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    Sorry if I am a topic digging here, but I came across this thread while searching for the answer for exactly this problem and I noticed noone here gave the right answer.

    The answer turned out pretty simple:
    getline() IS a valid C function which is defined in stdio.h. As some people rightfully suggested it is not a function that is defined in the ANSI standard, but it is a GNU extension. In order to correctly include these extensions you have to add a define:
    Code:
    #define _GNU_SOURCE
    #include <stdio.h>
    
    /* functions like getline() and getdelim() should be defined now */
    Ofcourse this only works if you are actually using glibc (e.g. on Linux or cygwin).
    Hope this clarifies the issue.
    -- LT

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    Quote Originally Posted by Lord Thunder
    Sorry if I am a topic digging here, but I came across this thread while searching for the answer for exactly this problem and I noticed noone here gave the right answer.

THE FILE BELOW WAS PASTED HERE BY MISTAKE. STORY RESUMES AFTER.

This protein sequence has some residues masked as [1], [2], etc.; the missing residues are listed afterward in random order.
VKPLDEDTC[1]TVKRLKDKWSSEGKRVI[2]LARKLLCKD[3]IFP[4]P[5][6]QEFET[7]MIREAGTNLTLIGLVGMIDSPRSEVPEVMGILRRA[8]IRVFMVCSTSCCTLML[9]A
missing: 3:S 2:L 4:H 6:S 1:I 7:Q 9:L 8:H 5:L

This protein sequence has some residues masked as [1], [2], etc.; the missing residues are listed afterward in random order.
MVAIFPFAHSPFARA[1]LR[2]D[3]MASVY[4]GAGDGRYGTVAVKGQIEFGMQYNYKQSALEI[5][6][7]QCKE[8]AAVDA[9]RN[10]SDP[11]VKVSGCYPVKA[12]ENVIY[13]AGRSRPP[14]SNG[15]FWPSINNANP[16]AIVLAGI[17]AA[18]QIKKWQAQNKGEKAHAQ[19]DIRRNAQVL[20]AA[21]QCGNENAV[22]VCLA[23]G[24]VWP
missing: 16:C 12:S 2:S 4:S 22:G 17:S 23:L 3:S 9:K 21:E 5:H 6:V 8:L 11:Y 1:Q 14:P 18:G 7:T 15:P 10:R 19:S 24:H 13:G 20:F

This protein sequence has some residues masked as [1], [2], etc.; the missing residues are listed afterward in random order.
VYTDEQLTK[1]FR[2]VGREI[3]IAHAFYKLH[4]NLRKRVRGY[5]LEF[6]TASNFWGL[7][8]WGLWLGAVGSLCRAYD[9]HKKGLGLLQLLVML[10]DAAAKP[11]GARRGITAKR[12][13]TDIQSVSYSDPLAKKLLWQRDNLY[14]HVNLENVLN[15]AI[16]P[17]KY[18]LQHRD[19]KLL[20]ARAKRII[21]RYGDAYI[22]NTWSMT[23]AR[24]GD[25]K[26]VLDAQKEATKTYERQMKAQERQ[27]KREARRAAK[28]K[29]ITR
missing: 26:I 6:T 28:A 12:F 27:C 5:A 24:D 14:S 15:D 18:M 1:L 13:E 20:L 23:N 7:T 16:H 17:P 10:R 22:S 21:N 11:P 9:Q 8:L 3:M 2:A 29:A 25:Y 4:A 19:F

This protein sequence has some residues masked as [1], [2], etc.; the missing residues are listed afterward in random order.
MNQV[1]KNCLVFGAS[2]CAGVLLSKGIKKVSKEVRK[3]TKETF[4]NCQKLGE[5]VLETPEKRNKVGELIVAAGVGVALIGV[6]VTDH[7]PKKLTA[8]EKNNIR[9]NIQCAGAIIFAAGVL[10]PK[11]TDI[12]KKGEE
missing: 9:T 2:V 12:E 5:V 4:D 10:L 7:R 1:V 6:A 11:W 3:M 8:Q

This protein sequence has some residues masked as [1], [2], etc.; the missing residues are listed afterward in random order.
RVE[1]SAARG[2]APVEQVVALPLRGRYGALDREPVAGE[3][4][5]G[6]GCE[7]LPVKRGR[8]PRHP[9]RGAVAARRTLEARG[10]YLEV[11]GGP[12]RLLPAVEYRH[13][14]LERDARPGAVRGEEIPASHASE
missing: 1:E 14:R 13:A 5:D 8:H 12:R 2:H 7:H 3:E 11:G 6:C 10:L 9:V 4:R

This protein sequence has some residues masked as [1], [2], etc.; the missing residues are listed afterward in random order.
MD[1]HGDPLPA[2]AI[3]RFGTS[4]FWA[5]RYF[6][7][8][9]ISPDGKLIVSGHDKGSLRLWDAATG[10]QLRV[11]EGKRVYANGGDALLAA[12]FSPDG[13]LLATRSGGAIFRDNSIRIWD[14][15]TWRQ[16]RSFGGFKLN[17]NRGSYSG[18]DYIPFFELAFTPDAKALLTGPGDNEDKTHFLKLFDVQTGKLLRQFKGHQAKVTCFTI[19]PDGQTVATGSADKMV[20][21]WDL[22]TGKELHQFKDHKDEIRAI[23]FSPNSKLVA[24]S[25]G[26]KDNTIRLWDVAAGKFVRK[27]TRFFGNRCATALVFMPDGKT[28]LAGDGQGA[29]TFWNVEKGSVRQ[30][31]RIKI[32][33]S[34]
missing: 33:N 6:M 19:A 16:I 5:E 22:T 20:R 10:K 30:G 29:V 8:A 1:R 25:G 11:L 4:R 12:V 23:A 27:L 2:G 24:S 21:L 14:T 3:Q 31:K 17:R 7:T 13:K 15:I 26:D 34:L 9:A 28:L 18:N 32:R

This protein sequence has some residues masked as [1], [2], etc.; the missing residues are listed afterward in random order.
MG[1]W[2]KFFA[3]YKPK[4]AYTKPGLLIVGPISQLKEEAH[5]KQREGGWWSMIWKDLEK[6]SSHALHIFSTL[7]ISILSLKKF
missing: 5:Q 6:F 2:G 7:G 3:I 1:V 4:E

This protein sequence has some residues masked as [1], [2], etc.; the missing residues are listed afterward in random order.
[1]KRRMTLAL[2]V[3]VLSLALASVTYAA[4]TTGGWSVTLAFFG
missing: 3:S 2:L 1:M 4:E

Depends on your perspective. I consider your post to be incorrect and misleading, as you make some statements early on which are compiler/library specific but you state them as generalities. Yes you correct them later, sort of, but the information you give is not generally true.
    Quote Originally Posted by Lord Thunder
    The answer turned out pretty simple:
    getline() IS a valid C function which is defined in stdio.h.
    No. The functions that are declared in <stdio.h> are specified in the ISO C standard. They are not required to be defined in stdio.h.

    Reliance on stdio.h declaring any function that is not specified in the C standard is invalid, unless you are prepared to constrain yourself to only one compiler and it's library (and possibly to a particular version of that compiler and library).
    Quote Originally Posted by Lord Thunder
    As some people rightfully suggested it is not a function that is defined in the ANSI standard, but it is a GNU extension.